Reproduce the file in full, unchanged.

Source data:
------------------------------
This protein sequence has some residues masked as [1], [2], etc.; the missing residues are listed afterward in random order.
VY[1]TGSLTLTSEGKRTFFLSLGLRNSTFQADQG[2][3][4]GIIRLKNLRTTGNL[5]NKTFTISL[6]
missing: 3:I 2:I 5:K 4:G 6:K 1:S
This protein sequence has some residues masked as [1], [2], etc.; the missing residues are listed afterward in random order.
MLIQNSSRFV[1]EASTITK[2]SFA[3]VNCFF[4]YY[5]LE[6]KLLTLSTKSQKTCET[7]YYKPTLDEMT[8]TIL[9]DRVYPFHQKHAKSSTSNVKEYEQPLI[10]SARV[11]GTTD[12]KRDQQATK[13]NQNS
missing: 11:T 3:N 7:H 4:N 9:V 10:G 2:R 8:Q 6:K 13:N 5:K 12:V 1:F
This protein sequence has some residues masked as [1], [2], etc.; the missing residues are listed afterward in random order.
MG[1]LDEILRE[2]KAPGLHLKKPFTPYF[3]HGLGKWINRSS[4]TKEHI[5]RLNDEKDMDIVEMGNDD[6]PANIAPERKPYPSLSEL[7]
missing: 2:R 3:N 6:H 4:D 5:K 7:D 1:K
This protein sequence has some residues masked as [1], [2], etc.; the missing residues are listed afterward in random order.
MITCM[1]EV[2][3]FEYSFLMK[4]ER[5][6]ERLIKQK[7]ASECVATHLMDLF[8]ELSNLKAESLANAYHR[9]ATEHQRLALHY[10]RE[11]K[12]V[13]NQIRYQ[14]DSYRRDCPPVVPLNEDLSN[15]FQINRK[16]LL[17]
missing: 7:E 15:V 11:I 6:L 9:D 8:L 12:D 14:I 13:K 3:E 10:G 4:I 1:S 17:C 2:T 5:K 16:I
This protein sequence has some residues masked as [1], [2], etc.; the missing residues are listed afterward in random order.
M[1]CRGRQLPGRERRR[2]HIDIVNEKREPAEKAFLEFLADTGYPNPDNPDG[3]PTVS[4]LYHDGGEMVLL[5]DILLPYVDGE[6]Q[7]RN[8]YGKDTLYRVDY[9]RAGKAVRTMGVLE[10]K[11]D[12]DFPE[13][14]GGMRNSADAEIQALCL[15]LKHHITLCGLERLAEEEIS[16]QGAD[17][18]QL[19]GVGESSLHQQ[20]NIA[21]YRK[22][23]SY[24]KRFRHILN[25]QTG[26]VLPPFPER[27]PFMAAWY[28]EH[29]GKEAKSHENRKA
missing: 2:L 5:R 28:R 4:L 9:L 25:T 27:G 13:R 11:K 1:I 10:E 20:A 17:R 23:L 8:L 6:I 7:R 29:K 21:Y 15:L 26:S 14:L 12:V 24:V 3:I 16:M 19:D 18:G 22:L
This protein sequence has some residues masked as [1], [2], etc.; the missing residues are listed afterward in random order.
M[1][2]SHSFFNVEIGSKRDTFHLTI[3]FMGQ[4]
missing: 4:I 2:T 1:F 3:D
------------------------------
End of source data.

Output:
This protein sequence has some residues masked as [1], [2], etc.; the missing residues are listed afterward in random order.
VY[1]TGSLTLTSEGKRTFFLSLGLRNSTFQADQG[2][3][4]GIIRLKNLRTTGNL[5]NKTFTISL[6]
missing: 3:I 2:I 5:K 4:G 6:K 1:S
This protein sequence has some residues masked as [1], [2], etc.; the missing residues are listed afterward in random order.
MLIQNSSRFV[1]EASTITK[2]SFA[3]VNCFF[4]YY[5]LE[6]KLLTLSTKSQKTCET[7]YYKPTLDEMT[8]TIL[9]DRVYPFHQKHAKSSTSNVKEYEQPLI[10]SARV[11]GTTD[12]KRDQQATK[13]NQNS
missing: 11:T 3:N 7:H 4:N 9:V 10:G 2:R 8:Q 6:K 13:N 5:K 12:V 1:F
This protein sequence has some residues masked as [1], [2], etc.; the missing residues are listed afterward in random order.
MG[1]LDEILRE[2]KAPGLHLKKPFTPYF[3]HGLGKWINRSS[4]TKEHI[5]RLNDEKDMDIVEMGNDD[6]PANIAPERKPYPSLSEL[7]
missing: 2:R 3:N 6:H 4:D 5:K 7:D 1:K
This protein sequence has some residues masked as [1], [2], etc.; the missing residues are listed afterward in random order.
MITCM[1]EV[2][3]FEYSFLMK[4]ER[5][6]ERLIKQK[7]ASECVATHLMDLF[8]ELSNLKAESLANAYHR[9]ATEHQRLALHY[10]RE[11]K[12]V[13]NQIRYQ[14]DSYRRDCPPVVPLNEDLSN[15]FQINRK[16]LL[17]
missing: 7:E 15:V 11:I 6:L 9:D 8:L 12:D 14:I 13:K 3:E 10:G 4:I 1:S 17:C 2:T 5:K 16:I
This protein sequence has some residues masked as [1], [2], etc.; the missing residues are listed afterward in random order.
M[1]CRGRQLPGRERRR[2]HIDIVNEKREPAEKAFLEFLADTGYPNPDNPDG[3]PTVS[4]LYHDGGEMVLL[5]DILLPYVDGE[6]Q[7]RN[8]YGKDTLYRVDY[9]RAGKAVRTMGVLE[10]K[11]D[12]DFPE[13][14]GGMRNSADAEIQALCL[15]LKHHITLCGLERLAEEEIS[16]QGAD[17][18]QL[19]GVGESSLHQQ[20]NIA[21]YRK[22][23]SY[24]KRFRHILN[25]QTG[26]VLPPFPER[27]PFMAAWY[28]EH[29]GKEAKSHENRKA
missing: 2:L 5:R 28:R 4:L 9:L 25:T 27:G 13:R 11:K 1:I 10:E 20:A 17:R 23:L 8:L 6:I 7:R 29:K 21:Y 15:L 26:S 14:L 12:V 24:V 3:I 16:M 19:D 18:G 22:L
This protein sequence has some residues masked as [1], [2], etc.; the missing residues are listed afterward in random order.
M[1][2]SHSFFNVEIGSKRDTFHLTI[3]FMGQ[4]
missing: 4:I 2:T 1:F 3:D